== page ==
Wednesday, 31 May 2017

Wargame Rules: Blood and Guts

Following along the Amazon trend of "go on you always wanted to get this wargaming book at some point, so why not get it now" while shopping on Amzon to make it past the £10 free delivery level, and originally known courtesy of the informative The History of Wargaming Project by John Curry, I decided to get "Blood and Guts". Why? Well yes another set of home grown (over twenty years) wargaming rules making it to the publishable level (hell knows I have so many already, particularly WWII) but this one is coming from a former army officer (US Marines) who had always wargamed. Thus there is a meld between hobby and profession that enthused my interest (see below):

I am still in the process of reading it but I can definitely say am glad I made the purchase because it has already "made me think" long and hard. He wants a playable game, that is not chess or checkers but feels right. His rules are not definitive (he encourages discussion) and pitched at the squad element, platoon organisation and company or sub-company game scale. Lots familiar but with some twists, consider the familiar concepts of:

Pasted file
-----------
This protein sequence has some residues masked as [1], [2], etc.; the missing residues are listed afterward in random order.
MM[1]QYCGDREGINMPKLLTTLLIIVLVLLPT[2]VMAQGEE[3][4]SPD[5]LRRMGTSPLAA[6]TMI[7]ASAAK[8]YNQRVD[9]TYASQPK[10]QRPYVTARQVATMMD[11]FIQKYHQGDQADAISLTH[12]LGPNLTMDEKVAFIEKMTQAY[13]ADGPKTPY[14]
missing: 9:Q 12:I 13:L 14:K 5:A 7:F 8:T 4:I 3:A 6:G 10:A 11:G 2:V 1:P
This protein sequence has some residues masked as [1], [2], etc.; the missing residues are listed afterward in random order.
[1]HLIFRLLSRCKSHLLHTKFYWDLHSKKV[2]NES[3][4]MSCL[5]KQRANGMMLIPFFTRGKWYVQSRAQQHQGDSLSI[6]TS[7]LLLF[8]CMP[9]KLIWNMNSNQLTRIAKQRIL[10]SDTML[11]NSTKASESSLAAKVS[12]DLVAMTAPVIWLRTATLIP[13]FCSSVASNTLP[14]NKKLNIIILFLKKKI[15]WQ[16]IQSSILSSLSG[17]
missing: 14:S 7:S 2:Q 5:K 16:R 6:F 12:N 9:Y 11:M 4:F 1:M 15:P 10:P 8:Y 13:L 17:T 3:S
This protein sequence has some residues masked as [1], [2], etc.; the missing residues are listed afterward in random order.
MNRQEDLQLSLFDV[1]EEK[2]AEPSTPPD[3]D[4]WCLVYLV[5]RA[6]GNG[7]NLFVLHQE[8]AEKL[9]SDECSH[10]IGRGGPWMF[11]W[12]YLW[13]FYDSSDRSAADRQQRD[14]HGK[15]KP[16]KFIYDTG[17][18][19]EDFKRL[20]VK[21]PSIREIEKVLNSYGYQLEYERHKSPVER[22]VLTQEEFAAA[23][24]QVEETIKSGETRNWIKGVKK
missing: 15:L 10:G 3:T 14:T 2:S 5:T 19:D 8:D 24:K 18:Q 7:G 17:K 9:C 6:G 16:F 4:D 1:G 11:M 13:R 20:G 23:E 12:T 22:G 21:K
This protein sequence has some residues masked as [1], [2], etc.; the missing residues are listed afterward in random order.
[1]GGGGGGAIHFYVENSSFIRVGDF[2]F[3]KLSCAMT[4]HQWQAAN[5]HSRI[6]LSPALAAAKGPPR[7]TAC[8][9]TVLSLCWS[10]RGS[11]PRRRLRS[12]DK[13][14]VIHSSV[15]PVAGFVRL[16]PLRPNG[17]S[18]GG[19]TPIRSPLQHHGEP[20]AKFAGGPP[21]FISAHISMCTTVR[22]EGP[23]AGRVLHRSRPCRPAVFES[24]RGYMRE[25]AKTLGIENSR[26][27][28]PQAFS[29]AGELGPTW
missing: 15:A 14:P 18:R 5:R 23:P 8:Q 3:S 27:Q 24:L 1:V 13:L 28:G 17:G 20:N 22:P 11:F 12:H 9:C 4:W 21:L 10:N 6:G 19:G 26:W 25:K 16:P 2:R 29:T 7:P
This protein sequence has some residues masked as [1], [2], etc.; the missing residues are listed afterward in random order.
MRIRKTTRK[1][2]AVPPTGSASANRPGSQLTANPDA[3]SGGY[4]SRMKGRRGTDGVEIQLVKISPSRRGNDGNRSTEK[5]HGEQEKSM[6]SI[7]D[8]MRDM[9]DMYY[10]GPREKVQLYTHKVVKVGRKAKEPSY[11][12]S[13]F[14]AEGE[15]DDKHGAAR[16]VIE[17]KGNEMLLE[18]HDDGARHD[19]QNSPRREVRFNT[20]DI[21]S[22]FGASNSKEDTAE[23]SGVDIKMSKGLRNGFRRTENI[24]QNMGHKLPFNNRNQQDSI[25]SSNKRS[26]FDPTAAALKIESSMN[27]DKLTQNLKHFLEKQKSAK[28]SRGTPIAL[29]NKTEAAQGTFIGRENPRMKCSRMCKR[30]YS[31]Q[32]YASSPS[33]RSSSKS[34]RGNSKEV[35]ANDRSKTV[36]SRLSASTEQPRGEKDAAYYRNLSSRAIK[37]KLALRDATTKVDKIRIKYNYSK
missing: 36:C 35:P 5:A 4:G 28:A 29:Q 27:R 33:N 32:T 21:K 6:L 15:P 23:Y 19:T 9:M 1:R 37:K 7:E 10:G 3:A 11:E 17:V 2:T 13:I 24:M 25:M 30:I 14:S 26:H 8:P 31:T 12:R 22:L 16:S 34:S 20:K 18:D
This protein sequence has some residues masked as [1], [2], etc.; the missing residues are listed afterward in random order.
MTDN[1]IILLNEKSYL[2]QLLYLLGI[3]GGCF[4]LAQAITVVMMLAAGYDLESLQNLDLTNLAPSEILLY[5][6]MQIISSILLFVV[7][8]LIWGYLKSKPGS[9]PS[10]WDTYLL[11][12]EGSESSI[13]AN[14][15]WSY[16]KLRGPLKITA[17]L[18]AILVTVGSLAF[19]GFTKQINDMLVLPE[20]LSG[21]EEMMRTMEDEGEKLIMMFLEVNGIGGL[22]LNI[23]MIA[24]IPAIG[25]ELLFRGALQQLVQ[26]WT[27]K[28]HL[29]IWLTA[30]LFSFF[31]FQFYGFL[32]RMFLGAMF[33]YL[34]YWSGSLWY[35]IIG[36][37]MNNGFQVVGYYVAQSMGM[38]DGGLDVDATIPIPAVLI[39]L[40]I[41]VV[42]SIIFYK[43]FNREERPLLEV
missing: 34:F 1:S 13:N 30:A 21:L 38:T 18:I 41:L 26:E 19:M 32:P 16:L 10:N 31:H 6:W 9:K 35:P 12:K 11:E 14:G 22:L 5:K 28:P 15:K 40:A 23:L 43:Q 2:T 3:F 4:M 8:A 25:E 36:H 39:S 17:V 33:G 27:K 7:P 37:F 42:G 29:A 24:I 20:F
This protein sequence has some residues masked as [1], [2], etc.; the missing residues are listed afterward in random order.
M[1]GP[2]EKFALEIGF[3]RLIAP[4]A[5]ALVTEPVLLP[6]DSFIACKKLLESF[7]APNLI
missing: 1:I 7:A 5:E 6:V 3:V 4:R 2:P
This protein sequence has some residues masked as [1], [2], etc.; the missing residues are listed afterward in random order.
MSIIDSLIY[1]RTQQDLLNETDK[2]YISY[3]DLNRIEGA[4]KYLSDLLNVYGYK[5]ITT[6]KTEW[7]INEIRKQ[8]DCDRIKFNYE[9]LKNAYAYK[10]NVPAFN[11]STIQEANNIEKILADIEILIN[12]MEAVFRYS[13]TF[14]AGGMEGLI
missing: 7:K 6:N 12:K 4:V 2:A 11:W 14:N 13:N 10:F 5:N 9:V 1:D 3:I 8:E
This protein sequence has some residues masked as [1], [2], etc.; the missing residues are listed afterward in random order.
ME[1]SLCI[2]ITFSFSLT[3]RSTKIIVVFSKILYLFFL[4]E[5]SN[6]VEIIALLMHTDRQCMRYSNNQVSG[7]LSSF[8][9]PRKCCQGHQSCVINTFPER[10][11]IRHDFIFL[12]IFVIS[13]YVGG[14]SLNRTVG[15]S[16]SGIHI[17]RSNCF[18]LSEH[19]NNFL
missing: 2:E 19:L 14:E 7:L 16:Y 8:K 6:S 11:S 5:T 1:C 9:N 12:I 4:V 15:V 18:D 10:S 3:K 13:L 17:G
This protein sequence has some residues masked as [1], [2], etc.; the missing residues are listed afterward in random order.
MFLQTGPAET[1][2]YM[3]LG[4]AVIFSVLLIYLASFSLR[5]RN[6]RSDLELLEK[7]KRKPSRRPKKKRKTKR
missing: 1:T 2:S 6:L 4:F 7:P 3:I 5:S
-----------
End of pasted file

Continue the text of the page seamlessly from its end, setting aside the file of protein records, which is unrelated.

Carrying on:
• Rate of Fire 
  • Platoon Strength

A simple mechanism reduces the former as the latter declines. Interesting enough for me to see others (as in respected rule sets) don't show that relationship. I would say Chain of Command does, but there are lots of dice! (Note: Not necessarily a bad thing in itself, but not in the place of tactics.) I stand to be corrected but Spearhead, Crossfire and Command Decision didn't observe this (albeit not necessarily aimed at the same battle scale) relationship. I am not saying that I agreed with some of his national squad ratings but his mechanism provides interesting effects.

Early days, much more reading to do,

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